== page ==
© Star photo by Chris Quigley
Deer Lake public works superintendent Dave Thomas, back, speaks during the town council meeting on Monday night. Also pictured is meeting attendee Myra Spence.
Now in his sixth winter as Deer Lake town superintendent, Dave Thomas has never seen so many issues with frozen water lines as he has this year.
As of 6 p.m. Monday evening, there were 26 frozen water lines in the town caused by frost, he said at the town’s council meeting.
On Friday, a manhole cover on Wight’s Road was lifted and Thomas said the frost line was more than six feet deep.
“Roads are particularly bad because you clear them and then traffic drives over them and drives the frost down further,” he said. “Then when you see water running, that’s even worse again because warm weather drives frost down even further again.”
Water lines are typically put down between five and six feet deep, which is sufficient in “ordinary circumstances,” Thomas said, noting a normal winter frost goes down only three or four feet.
It’s not just Deer Lake having issues, as Thomas said he was told there are approximately 40-50 homes in Corner Brook with frozen water lines, including a full street with 10 homes where the main line is frozen solid.
Thomas even contacted a company that makes pipe-thawing equipment, but the machines are being scooped off the assembly line by American states Wisconsin, Illinois and Michigan as soon as they are completed.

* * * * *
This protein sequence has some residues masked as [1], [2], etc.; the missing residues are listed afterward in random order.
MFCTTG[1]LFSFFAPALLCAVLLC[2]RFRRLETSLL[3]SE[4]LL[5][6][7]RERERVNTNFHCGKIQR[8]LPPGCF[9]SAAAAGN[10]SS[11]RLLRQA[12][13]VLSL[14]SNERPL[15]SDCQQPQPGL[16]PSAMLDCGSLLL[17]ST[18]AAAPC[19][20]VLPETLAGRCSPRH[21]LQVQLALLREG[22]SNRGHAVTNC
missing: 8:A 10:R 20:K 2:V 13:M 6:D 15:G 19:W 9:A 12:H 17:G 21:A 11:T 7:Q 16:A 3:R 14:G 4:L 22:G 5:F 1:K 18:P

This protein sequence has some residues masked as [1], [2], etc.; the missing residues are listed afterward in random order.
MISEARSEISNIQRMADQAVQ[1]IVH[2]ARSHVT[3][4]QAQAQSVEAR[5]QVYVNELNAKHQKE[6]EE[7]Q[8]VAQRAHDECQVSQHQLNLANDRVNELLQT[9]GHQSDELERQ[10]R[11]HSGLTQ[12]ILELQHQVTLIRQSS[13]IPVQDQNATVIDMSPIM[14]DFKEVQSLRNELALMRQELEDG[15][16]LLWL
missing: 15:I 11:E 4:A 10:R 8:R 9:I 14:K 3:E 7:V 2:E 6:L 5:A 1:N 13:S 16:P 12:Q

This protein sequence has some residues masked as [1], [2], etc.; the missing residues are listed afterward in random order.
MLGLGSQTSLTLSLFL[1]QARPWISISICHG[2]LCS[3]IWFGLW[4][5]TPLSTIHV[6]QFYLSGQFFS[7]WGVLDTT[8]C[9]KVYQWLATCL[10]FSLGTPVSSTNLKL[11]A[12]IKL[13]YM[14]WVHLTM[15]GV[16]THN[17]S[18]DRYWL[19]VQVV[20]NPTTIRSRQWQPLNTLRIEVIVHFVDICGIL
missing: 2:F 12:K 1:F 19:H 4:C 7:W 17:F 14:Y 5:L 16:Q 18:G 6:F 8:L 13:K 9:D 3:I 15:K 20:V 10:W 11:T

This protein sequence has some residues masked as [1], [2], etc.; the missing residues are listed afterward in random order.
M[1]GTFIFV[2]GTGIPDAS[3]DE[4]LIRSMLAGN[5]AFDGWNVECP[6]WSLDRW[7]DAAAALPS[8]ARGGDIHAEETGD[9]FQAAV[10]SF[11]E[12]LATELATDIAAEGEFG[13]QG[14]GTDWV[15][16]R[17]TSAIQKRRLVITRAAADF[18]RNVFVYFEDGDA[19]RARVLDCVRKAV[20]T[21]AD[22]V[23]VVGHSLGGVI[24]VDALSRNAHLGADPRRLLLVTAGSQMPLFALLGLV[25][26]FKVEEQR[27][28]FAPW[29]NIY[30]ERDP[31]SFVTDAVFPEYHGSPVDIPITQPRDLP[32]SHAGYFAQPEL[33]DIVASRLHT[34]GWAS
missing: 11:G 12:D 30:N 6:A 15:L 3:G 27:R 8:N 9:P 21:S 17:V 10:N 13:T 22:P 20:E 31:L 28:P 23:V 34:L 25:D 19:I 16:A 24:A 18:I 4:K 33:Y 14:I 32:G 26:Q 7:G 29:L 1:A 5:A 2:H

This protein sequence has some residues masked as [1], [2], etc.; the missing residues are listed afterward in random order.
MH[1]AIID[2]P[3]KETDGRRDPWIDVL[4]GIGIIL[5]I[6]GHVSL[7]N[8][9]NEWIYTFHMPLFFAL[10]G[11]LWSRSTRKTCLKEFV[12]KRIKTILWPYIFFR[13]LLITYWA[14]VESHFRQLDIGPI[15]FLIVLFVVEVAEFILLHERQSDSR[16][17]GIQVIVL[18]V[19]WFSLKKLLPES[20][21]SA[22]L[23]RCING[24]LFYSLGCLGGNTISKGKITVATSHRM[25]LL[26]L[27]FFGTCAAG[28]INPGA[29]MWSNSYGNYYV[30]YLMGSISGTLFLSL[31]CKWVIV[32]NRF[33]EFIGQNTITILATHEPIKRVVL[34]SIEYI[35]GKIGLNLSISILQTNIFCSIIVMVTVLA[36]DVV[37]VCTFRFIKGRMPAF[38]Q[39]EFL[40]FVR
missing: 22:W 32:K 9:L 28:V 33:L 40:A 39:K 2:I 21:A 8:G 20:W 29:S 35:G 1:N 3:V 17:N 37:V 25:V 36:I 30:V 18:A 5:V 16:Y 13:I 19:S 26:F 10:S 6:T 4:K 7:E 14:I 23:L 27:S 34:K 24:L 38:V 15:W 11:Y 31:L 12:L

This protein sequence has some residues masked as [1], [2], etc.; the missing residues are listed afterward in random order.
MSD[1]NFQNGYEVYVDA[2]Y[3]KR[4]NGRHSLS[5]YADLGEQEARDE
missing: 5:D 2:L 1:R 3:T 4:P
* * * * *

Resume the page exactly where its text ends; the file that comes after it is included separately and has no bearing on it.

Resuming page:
“If I ordered today, I wouldn’t get one until May 8,” he said.
The town has been providing hoses for affected buildings, which they attach to a neighbouring building to form a temporary water line. People pay their water and sewer taxes, he said, so the town is obligated to do this.
“The three building supply stores in town are pretty much out of hoses,” he said.
Once the hose is hooked up by the town, the resident is responsible for it and must keep the water running to prevent the hose from freezing.
“Some people don’t like that,” Thomas said. “But if we go around and actually have to unhook everyone’s frozen hose, we’ll never get anything done. We’ll never get the next guy hooked up.”
Water consumption has risen during the winter by roughly 150-200 gallons per minute, Thomas said, including a rate of 750 gallons per minute on Friday. It’s still well within the town’s comfort zone, however.
“One machine is good for 1,500 gallons per minute and we have two machines,” he said.
Of greater issue is the time being spent hooking up these hoses to so many buildings. Thomas estimated the installation takes about an hour in a best-case situation of the two houses being side by side, about 50 feet apart.
“Some of the ones we’ve been running now are 300-400 feet long,” he said. “So it takes a bit of time.”
Other issues can make the process even more time-consuming, such as the water taps outside the buildings not being cleared of snow or, in one particular case, a homeowner wanting no part in helping out their next-door neighbour.
“There was an ongoing dispute between neighbours,” Thomas said. “We left it and went to the next neighbour.”